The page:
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Working to keep te reo alive

GEORGE GARDNER
Last updated 05:00 23/07/2014
Hinemoa Elder
LANGUAGE LOVER: Dr Hinemoa Elder grew up with little te reo Maori but feels strongly about speaking her native tongue now.

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Hinemoa Elder will be encouraging people to become familiar with a few new words during Maori Language Week.

The former TV children's show presenter is one of many who grew up knowing just a handful of native words and phrases and is now a strong advocate for te reo Maori.

"My mum was of the generation that was encouraged to speak English. Some of our leaders in the Far North came from an era when te reo Maori was so strong they didn't conceive their people might lose their language.

"But a lot of people moved to the cities and did lose it."

Elder grew up in Manchester and Cambridge in the UK with a Maori mother and Pakeha Kiwi father.

She didn't connect with her culture and language until her return to New Zealand, aged 11.

"I didn't grow up speaking it as a native, but I feel fiercely about it now - I want to speak my native tongue."

Elder is a psychiatrist, specialising in traumatic brain injury. Her clients come from all walks of life but when she offers Maori children a connection to their culture, she says she sees a difference.

"I always bring people a karakia - prayer - at the beginning of the session or the end.

"I've noticed that when young people hear te reo they sit up - their whole attitude changes.

"It opens up different possibilities when you use the resources from the Maori world."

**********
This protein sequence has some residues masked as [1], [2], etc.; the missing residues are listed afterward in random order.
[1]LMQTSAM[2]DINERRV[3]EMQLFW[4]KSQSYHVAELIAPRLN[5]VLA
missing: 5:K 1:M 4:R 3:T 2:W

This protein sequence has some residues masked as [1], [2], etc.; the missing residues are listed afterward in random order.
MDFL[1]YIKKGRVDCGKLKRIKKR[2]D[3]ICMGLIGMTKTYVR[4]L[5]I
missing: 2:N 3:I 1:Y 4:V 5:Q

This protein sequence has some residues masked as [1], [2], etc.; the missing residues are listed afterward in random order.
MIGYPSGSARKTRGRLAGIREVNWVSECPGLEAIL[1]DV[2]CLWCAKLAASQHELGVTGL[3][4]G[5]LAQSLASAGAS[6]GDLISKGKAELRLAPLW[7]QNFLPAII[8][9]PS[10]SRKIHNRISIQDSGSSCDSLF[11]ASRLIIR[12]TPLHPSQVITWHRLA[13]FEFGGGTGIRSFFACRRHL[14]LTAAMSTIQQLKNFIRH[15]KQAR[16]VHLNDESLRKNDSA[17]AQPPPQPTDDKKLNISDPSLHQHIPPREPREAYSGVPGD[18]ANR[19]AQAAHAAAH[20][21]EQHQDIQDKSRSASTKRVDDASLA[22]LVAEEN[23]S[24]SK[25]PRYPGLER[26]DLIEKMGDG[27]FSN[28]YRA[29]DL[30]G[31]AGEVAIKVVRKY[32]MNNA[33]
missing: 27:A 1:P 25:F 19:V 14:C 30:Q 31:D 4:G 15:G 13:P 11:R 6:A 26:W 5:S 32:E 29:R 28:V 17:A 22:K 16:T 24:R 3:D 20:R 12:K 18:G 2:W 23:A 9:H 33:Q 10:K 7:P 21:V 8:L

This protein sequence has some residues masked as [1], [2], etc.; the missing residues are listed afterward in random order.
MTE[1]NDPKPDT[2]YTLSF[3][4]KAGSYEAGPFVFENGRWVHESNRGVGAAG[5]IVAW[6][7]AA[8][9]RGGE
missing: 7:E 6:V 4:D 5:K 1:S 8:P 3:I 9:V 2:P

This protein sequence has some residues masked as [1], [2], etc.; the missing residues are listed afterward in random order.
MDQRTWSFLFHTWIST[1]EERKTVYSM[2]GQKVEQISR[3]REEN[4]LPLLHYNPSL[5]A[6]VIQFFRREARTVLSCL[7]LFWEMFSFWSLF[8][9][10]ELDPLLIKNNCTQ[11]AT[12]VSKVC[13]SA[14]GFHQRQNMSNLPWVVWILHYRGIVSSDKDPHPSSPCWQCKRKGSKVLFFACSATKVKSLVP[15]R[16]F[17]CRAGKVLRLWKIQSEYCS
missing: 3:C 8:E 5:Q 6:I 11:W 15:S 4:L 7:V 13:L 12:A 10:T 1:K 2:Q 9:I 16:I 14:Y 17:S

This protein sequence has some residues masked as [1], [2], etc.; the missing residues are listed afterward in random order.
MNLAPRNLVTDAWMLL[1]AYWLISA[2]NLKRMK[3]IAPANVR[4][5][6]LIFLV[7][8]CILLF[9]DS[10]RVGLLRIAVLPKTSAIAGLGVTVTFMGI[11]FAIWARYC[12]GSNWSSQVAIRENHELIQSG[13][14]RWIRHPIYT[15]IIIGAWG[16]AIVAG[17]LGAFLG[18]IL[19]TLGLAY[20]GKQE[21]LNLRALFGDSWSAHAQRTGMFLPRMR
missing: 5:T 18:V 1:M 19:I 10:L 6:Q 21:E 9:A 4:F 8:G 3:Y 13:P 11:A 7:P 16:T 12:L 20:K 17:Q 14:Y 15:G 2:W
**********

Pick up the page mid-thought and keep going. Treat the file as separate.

Elder says her Maori language knowledge is at the lower intermediate level and she's improving with night classes at AUT twice a week and two mornings a week.

She and husband Patrick Griffiths also attend regular kura reo - total immersion weeks - in different parts of the country.

"You stay on a marae and go through two classes a day - comprehension, translation and reading. It's empowering, uplifting and scary," she says. "You eat, sleep and breathe Maori."

Elder prefers to spend her money in places she can have a conversation in Maori. So she and Griffiths have been bringing the language to the community through their Ringawera bakery business.

"Our products have bilingual packaging and the shop is an opportunity for people to have fun with the language.

"A lot of my Pakeha friends don't seem to be exposed to the Maori world. We are trying to open the door in a non-threatening way."

Ringawera and its outlets will have a te kupu o te wiki - a word of the week - for people to try out during Maori Language Week.

Go to Korero.maori.nz.

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